Tips for Cutting your Roses

There is nothing more refreshing than a bouquet full of lively, sweet smelling roses. Very few other plants can be displayed as beautifully as roses can. The powerful aromas and buds blossoming further into existence can brighten up the gloomiest of days. Enjoy a vase of red roses in the middle of the dinner table or an arrangement of yellow roses perched on your bureau. Fresh cut roses will fill your living spaces with positive, natural energy.

Of course, that sad day when you have to throw the cut roses away will eventually come. Wouldn't it be wonderful if that serenity could be maintained forever? Well, you may not be able to keep your roses alive forever but you can do the next best thing. Keep your roses fresh for the longest time possible by cutting them properly.

Best Practices

You don't have to be a major Rosarian or a head gardener to cut roses. But it help if you know that there is a procedure to cutting roses that will yield better results than just snipping them and throwing them in a vase. By following a few easy steps you can keep your fresh cut roses alive and beautiful for longer.

First, before you head out into the garden, find a bucket and put an ample amount of hot water in it. Also take a holding container with hot water with you. Put the roses in the bucket and cut off about half an inch at an angle below the water line. Leave the roses in the water for ten seconds. Then move them to the holding container and leave them there until the water cools to room temperature.

Flowers with longer stems should be chosen so you can trim them again to fill out an arrangement. Use clean shears that are very sharp for precise cuts. And always cut above the bud to insure that future growth is not stunted. You want to be able to cut more roses in the future.

When to Cut Roses

The best time to cut roses is when temperatures are cooler. So you need to either get up with the roosters, or wait until after late in the afternoon. This is when the bloom and upper cane of the rose will have the most plant sugar in it.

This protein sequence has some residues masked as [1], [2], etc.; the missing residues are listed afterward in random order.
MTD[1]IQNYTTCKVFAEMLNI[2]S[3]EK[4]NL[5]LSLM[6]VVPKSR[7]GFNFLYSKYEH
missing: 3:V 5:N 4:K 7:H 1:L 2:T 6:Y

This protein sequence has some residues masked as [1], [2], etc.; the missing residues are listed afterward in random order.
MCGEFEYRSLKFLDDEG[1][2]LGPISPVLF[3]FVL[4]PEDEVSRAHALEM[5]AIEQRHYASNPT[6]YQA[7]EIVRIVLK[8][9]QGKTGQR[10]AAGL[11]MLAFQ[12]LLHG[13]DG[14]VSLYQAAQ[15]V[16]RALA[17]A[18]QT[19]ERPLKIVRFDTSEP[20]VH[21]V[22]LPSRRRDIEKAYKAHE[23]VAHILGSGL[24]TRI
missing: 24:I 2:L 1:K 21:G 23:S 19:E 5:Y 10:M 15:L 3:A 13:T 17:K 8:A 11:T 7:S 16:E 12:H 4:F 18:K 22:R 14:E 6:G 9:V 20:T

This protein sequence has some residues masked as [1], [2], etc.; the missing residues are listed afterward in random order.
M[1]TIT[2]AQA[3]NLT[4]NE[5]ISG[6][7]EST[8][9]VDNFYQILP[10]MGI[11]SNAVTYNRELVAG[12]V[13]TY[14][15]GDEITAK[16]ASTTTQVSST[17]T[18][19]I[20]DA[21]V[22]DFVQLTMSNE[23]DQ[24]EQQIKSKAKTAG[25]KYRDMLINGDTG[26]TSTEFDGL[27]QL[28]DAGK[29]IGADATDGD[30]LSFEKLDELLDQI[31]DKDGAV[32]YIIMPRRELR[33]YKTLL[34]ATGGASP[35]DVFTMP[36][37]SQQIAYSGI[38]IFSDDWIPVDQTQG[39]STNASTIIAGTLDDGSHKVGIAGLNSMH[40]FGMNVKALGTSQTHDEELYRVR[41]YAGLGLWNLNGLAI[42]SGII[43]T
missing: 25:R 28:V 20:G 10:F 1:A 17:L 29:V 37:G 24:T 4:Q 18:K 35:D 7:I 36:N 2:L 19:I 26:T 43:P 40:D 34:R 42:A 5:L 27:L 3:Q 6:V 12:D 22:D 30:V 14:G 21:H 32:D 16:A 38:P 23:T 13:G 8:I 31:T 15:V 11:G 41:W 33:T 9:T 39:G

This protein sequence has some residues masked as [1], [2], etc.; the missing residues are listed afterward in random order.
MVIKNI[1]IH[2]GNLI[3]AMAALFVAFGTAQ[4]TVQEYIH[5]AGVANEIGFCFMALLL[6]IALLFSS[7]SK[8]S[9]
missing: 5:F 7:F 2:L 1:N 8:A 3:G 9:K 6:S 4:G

The worst time to cut roses is midday or whenever temperatures are hot. Carefully search for the roses that are on the verge of their optimum stage of development. Pick buds that are opening but are not completely in bloom.

Don't be overzealous and cut off too many leaves at once. You want a full arrangement, but you don't want to harm your roses. If you don't leave at least three leaves on a rose stem you will starve the plant.

Discard any leaves that will end up sitting below the water line in the vase. Your roses will need more than water to survive once cut. Your roses will need a little extra help to maintain their stellar good looks. Be sure to add a floral preservative. Or if you don't have any immediately handy, mix a bit of lemon juice and sugar together and drip it into the vase.

Rose Bouquet Care

Roses need a tidy bowl to live in. Refresh the water every time it begins to get dirty. Also, allow your roses to get acclimated to their new environment before they wilt. Store the cut roses in a shady low temperature area before you show them off and whenever you leave the house.

If your roses start to wilt don't panic. Try cutting the ends of the stems again and place them in clement water for an hour or so. This should help water travel better through the stems and put off wilting for a while. One more tip for rose life span extension is to store the roses in the refrigerator over night. This will preserve your roses for an optimum amount of time.

Roses are very favorable flowers to cut. These simple, easy steps will make a difference in their life span once cut. If you furnish them with a favorable environment they will last much longer than most flowers after being cut.